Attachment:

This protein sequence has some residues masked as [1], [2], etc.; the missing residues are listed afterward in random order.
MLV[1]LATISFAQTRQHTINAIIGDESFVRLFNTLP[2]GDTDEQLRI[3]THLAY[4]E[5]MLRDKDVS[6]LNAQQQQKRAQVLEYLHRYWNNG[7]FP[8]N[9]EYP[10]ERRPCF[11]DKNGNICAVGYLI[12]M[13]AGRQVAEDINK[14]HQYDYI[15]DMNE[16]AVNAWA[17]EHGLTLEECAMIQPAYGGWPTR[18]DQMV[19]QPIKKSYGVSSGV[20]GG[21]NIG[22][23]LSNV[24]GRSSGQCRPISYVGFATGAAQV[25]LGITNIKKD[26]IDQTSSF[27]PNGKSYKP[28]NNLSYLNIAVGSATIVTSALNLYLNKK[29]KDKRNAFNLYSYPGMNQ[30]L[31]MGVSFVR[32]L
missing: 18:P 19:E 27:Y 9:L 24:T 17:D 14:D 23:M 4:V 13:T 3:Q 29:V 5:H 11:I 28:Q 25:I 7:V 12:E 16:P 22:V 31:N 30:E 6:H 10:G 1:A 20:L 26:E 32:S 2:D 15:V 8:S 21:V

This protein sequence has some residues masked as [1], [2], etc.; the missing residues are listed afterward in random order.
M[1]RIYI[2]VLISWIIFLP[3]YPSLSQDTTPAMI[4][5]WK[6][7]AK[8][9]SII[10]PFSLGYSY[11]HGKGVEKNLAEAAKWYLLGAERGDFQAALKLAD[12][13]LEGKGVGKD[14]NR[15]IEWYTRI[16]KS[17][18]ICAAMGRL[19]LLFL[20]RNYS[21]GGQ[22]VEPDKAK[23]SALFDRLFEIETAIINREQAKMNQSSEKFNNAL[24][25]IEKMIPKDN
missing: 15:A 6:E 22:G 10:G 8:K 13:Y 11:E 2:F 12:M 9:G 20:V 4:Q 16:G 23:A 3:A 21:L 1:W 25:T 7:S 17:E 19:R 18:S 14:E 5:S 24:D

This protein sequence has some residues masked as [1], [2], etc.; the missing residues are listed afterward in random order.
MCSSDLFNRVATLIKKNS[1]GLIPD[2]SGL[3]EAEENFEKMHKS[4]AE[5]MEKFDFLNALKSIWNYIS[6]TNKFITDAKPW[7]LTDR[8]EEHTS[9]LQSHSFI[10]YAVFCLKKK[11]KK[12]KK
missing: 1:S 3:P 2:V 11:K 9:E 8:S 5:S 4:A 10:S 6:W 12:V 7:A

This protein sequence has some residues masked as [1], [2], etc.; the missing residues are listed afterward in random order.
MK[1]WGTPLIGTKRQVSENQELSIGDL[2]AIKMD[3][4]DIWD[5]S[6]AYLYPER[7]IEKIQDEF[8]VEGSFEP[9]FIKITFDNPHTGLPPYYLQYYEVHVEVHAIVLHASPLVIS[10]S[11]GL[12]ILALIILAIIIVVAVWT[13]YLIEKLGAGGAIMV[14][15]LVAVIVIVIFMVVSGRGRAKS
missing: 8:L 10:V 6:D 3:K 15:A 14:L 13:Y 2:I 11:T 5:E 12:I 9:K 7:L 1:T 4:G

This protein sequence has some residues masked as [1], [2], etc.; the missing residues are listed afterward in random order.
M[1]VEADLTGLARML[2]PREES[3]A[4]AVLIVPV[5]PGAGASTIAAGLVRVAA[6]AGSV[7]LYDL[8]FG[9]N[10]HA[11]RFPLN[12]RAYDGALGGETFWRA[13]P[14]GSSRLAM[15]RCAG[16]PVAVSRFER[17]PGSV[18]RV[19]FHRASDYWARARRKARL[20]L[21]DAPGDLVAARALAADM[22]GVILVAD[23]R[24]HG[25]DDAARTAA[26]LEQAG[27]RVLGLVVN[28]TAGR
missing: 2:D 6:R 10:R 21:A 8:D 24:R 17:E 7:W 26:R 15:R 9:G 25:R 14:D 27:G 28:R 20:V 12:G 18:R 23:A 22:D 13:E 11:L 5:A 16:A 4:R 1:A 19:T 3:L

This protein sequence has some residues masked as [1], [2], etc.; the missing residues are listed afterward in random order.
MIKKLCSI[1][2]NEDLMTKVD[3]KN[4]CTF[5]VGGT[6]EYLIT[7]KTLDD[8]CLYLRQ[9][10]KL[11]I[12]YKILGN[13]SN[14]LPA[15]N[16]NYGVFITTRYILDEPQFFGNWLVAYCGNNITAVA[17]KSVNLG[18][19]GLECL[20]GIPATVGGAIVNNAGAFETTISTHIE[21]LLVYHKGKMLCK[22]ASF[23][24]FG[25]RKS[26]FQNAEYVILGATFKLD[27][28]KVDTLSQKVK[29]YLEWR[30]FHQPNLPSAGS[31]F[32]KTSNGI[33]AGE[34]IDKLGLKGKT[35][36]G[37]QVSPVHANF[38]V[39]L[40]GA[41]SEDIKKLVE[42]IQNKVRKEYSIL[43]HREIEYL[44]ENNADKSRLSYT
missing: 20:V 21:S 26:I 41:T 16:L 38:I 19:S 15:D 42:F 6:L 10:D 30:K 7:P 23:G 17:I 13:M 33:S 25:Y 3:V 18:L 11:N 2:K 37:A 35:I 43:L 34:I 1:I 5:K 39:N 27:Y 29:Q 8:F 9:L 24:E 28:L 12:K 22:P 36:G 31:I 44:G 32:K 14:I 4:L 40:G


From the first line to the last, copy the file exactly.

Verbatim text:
This protein sequence has some residues masked as [1], [2], etc.; the missing residues are listed afterward in random order.
MLV[1]LATISFAQTRQHTINAIIGDESFVRLFNTLP[2]GDTDEQLRI[3]THLAY[4]E[5]MLRDKDVS[6]LNAQQQQKRAQVLEYLHRYWNNG[7]FP[8]N[9]EYP[10]ERRPCF[11]DKNGNICAVGYLI[12]M[13]AGRQVAEDINK[14]HQYDYI[15]DMNE[16]AVNAWA[17]EHGLTLEECAMIQPAYGGWPTR[18]DQMV[19]QPIKKSYGVSSGV[20]GG[21]NIG[22][23]LSNV[24]GRSSGQCRPISYVGFATGAAQV[25]LGITNIKKD[26]IDQTSSF[27]PNGKSYKP[28]NNLSYLNIAVGSATIVTSALNLYLNKK[29]KDKRNAFNLYSYPGMNQ[30]L[31]MGVSFVR[32]L
missing: 18:P 19:E 27:Y 9:L 24:T 17:D 14:D 23:M 4:V 13:T 3:Q 29:V 5:H 11:I 28:Q 25:I 7:V 12:E 16:P 22:V 31:N 30:E 6:H 10:G 1:A 20:L 26:E 32:S 2:D 15:V 8:S 21:V

This protein sequence has some residues masked as [1], [2], etc.; the missing residues are listed afterward in random order.
M[1]RIYI[2]VLISWIIFLP[3]YPSLSQDTTPAMI[4][5]WK[6][7]AK[8][9]SII[10]PFSLGYSY[11]HGKGVEKNLAEAAKWYLLGAERGDFQAALKLAD[12][13]LEGKGVGKD[14]NR[15]IEWYTRI[16]KS[17][18]ICAAMGRL[19]LLFL[20]RNYS[21]GGQ[22]VEPDKAK[23]SALFDRLFEIETAIINREQAKMNQSSEKFNNAL[24][25]IEKMIPKDN
missing: 15:A 6:E 22:G 10:G 8:K 13:Y 11:E 2:F 12:M 9:G 20:V 4:Q 16:G 23:A 3:A 21:L 1:W 25:T 7:S 17:E 19:R 18:S 14:E 5:S 24:D

This protein sequence has some residues masked as [1], [2], etc.; the missing residues are listed afterward in random order.
MCSSDLFNRVATLIKKNS[1]GLIPD[2]SGL[3]EAEENFEKMHKS[4]AE[5]MEKFDFLNALKSIWNYIS[6]TNKFITDAKPW[7]LTDR[8]EEHTS[9]LQSHSFI[10]YAVFCLKKK[11]KK[12]KK
missing: 1:S 3:P 2:V 11:K 9:E 8:S 5:S 4:A 10:S 6:W 12:V 7:A

This protein sequence has some residues masked as [1], [2], etc.; the missing residues are listed afterward in random order.
MK[1]WGTPLIGTKRQVSENQELSIGDL[2]AIKMD[3][4]DIWD[5]S[6]AYLYPER[7]IEKIQDEF[8]VEGSFEP[9]FIKITFDNPHTGLPPYYLQYYEVHVEVHAIVLHASPLVIS[10]S[11]GL[12]ILALIILAIIIVVAVWT[13]YLIEKLGAGGAIMV[14][15]LVAVIVIVIFMVVSGRGRAKS
missing: 8:L 10:V 6:D 3:K 15:A 14:L 13:Y 2:I 11:T 5:E 12:I 9:K 7:L 1:T 4:G

This protein sequence has some residues masked as [1], [2], etc.; the missing residues are listed afterward in random order.
M[1]VEADLTGLARML[2]PREES[3]A[4]AVLIVPV[5]PGAGASTIAAGLVRVAA[6]AGSV[7]LYDL[8]FG[9]N[10]HA[11]RFPLN[12]RAYDGALGGETFWRA[13]P[14]GSSRLAM[15]RCAG[16]PVAVSRFER[17]PGSV[18]RV[19]FHRASDYWARARRKARL[20]L[21]DAPGDLVAARALAADM[22]GVILVAD[23]R[24]HG[25]DDAARTAA[26]LEQAG[27]RVLGLVVN[28]TAGR
missing: 2:D 6:R 10:R 21:A 8:D 24:R 17:E 7:W 26:R 15:R 9:G 25:R 14:D 27:G 28:R 20:V 12:G 18:R 23:A 22:D 13:E 11:L 5:A 16:A 4:R 1:A 19:T 3:L

This protein sequence has some residues masked as [1], [2], etc.; the missing residues are listed afterward in random order.
MIKKLCSI[1][2]NEDLMTKVD[3]KN[4]CTF[5]VGGT[6]EYLIT[7]KTLDD[8]CLYLRQ[9][10]KL[11]I[12]YKILGN[13]SN[14]LPA[15]N[16]NYGVFITTRYILDEPQFFGNWLVAYCGNNITAVA[17]KSVNLG[18][19]GLECL[20]GIPATVGGAIVNNAGAFETTISTHIE[21]LLVYHKGKMLCK[22]ASF[23][24]FG[25]RKS[26]FQNAEYVILGATFKLD[27][28]KVDTLSQKVK[29]YLEWR[30]FHQPNLPSAGS[31]F[32]KTSNGI[33]AGE[34]IDKLGLKGKT[35][36]G[37]QVSPVHANF[38]V[39]L[40]GA[41]SEDIKKLVE[42]IQNKVRKEYSIL[43]HREIEYL[44]ENNADKSRLSYT
missing: 20:V 21:S 26:I 41:T 16:L 38:I 19:S 15:D 42:F 6:L 10:D 30:K 7:P 23:G 17:I 13:M 33:S 25:Y 3:V 18:L 11:N 2:K 37:A 35:I 43:L 34:I 1:I 5:K 39:N 27:Y 29:Q 8:F 9:L 24:E 28:L 12:K 22:P 36:G 31:I 44:G 32:K 14:I 4:L 40:G